There's very, very, very few game developers out there which are also their own publishers relative to the numbers of publishers or developers.  The reason for that is in my previous post... very few creative types have enough business skills to survive.  Which is why there is the publisher/developer relationship in the first place.  In theory it's a more stable system than what we have with Battlefront, but man-o-man does it not work as well in reality as it does in theory.

Steve

Share this post


Link to post
Share on other sites

Before anybody beats me to it

 

 

33 minutes ago, Battlefront.com said:

The trick is to "live forever" you have to succeed enough for someone else to take it over.  Apple survived the loss of both of its founders, for example.  So did Ford Motor Company.  To use your life metaphor, most of the companies I listed died before their time because they either got an illness they couldn't shake or didn't look when crossing the street and got hit by a bus.  They didn't die graceful deaths after a long life.

Live forever... that's why we have children right? :)

Thanks for the answers and long and prosper!

Share this post


Link to post
Share on other sites
8 hours ago, Battlefront.com said:

The reasons why companies succeed or fail is complicated.  I know a bit about the business side of each of the games I listed and there’s one very common element among them all… higher overhead than they could afford.  Why has Battlefront lasted as long as it has?  Because it lives within its means and doesn't engage in risky speculative activities.

I think the misconceptions is centered around that we outsiders have no idea what 'risky speculative activities' actually means in a Combat Mission and wider Battlefront sense - and how those conclusions are reached. And the perfectly fine arguement is nor should we, Battlefront are a privately owned company who can do what they want. If they decide to list on the stock exchange and we all bought shares... that's another story. :D

Even with my background as a number cruncher/economist by day, I have no idea how someone in Battlefront's position would analyse an evidence base to decide if a specific module of new game family is a worthwhile venture or not. I mean a number of us will always go on about wanting to see mid and early war titles within the CMx2 engine at some point, (guilty hand up for being part of that crowd), but for all we know Battlefront have already decided the market/expected sales, even within their die hard customer base, is too small to entertain developping a Barbarossa or a North Africa family. From what I gather from Steve's comments over the years is that the forum crowd is only a fraction of CM customer base so may not be an accurate sample. Even surveying the customer base based on past customers would probably be a wrong step and provide a massively biased result; you ask people do you want X, Y and Z with no links to wallets... they're generally always going to say yes. :rolleyes:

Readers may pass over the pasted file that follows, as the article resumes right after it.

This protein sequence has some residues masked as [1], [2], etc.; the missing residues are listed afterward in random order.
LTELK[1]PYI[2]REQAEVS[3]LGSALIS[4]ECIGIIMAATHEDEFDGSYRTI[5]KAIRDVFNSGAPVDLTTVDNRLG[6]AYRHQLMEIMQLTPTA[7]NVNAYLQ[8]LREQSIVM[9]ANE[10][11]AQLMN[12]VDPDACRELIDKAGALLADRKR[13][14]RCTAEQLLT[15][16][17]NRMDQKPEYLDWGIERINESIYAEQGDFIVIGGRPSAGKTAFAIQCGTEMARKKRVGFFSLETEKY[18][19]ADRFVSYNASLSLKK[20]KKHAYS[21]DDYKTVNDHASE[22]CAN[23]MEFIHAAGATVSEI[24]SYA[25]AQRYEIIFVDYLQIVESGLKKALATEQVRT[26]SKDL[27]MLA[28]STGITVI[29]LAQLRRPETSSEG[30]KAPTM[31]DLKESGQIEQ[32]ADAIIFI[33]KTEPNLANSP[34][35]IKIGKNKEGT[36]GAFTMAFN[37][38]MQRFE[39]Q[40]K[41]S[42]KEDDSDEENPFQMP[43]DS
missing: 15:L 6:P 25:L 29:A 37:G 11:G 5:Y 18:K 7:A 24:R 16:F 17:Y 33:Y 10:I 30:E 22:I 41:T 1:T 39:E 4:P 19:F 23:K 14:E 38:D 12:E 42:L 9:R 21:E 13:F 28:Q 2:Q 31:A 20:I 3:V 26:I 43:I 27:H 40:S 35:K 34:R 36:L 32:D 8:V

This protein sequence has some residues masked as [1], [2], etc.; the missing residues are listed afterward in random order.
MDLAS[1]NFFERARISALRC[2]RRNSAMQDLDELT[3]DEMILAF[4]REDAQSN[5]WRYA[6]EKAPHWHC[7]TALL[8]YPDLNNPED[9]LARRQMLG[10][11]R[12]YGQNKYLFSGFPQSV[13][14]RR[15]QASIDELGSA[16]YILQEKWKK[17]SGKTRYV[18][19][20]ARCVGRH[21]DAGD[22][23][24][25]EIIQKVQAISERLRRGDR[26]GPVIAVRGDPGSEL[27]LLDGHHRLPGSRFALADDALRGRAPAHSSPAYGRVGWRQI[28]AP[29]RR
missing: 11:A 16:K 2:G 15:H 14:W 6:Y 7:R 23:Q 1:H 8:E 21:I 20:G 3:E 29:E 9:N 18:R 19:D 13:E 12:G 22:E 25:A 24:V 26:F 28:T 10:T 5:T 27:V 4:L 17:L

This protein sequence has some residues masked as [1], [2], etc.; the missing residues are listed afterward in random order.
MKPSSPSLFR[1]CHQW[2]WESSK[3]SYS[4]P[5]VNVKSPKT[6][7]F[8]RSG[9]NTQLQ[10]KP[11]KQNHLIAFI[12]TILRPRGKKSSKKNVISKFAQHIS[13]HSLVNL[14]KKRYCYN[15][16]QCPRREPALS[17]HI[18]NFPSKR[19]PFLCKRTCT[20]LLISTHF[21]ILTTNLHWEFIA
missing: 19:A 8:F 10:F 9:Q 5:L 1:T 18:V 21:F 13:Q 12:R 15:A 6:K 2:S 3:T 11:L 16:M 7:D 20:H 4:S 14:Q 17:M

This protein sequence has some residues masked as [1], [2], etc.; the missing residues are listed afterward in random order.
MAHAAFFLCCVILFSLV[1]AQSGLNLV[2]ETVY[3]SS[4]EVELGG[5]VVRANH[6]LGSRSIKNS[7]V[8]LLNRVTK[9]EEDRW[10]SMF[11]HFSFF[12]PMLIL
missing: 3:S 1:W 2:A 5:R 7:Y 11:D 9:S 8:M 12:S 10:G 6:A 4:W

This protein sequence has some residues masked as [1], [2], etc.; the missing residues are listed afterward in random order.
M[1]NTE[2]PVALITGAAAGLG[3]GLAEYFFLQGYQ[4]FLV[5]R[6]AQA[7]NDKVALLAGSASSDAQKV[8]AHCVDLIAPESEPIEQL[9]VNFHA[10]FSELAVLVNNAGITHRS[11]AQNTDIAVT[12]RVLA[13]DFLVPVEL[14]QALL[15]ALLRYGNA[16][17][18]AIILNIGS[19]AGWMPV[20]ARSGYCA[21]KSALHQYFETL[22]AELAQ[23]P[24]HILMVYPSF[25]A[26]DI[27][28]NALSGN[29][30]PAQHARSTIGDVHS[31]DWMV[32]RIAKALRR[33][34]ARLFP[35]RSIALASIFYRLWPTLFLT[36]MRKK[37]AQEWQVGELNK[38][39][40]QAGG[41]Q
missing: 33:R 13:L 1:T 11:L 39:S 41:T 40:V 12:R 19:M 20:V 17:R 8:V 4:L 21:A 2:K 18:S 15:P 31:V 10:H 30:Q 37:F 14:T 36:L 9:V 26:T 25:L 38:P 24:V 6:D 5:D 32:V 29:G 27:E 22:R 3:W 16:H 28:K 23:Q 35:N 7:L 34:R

Share this post


Link to post
Share on other sites
QuiGon   
1 hour ago, Aragorn2002 said:

One simple remedy to prevent this kind of discussion. A bone from time to time. Keeps us busy for months.

This! If you don't want to expand your business in any way, for the reasons mentioned, then it would be really great if you could give us some small updated on how what's beeing done once a month or so. That would make it much easier for (some of) us to keep the patience and not start threads like this ;)

Share this post


Link to post
Share on other sites
3j2m7   

Sure is that 90 percent of readers on this forum are in admiration from Bf since CMx1, I dont have to mention that they make the game that we need... and BF is always awake of ours wishes, we have only some frustations to dont hear weeks long about the futures expensions... or we are only a little affraid that BF said one day "is over with CMx ? we have enough"... this woull be very sad,  this is why, a little update from development or some infos will be really welcome, and let us reborn and believe in BF future, and let some threat like this, i hope never more appear.

Share this post


Link to post
Share on other sites
4 hours ago, Ithikial_AU said:

Even with my background as a number cruncher/economist by day, I have no idea how someone in Battlefront's position would analyse an evidence base to decide if a specific module of new game family is a worthwhile venture or not.

And there is yet another factor to consider. Steve and Charles and whoever else is currently on the payroll are not only game makers, they are also game players. They have steadfastly refused to venture into any territory that does not personally interest them, cases in point the Pacific and North Africa. This also happens to make good business sense in their case because without that spark of interest, they would be dragging themselves through whatever project is not engaging their full interest only to make less of an effort to turn out the kind of excellent product that we have come to expect and demand from them. Nobody wins in that case...except maybe their competitors.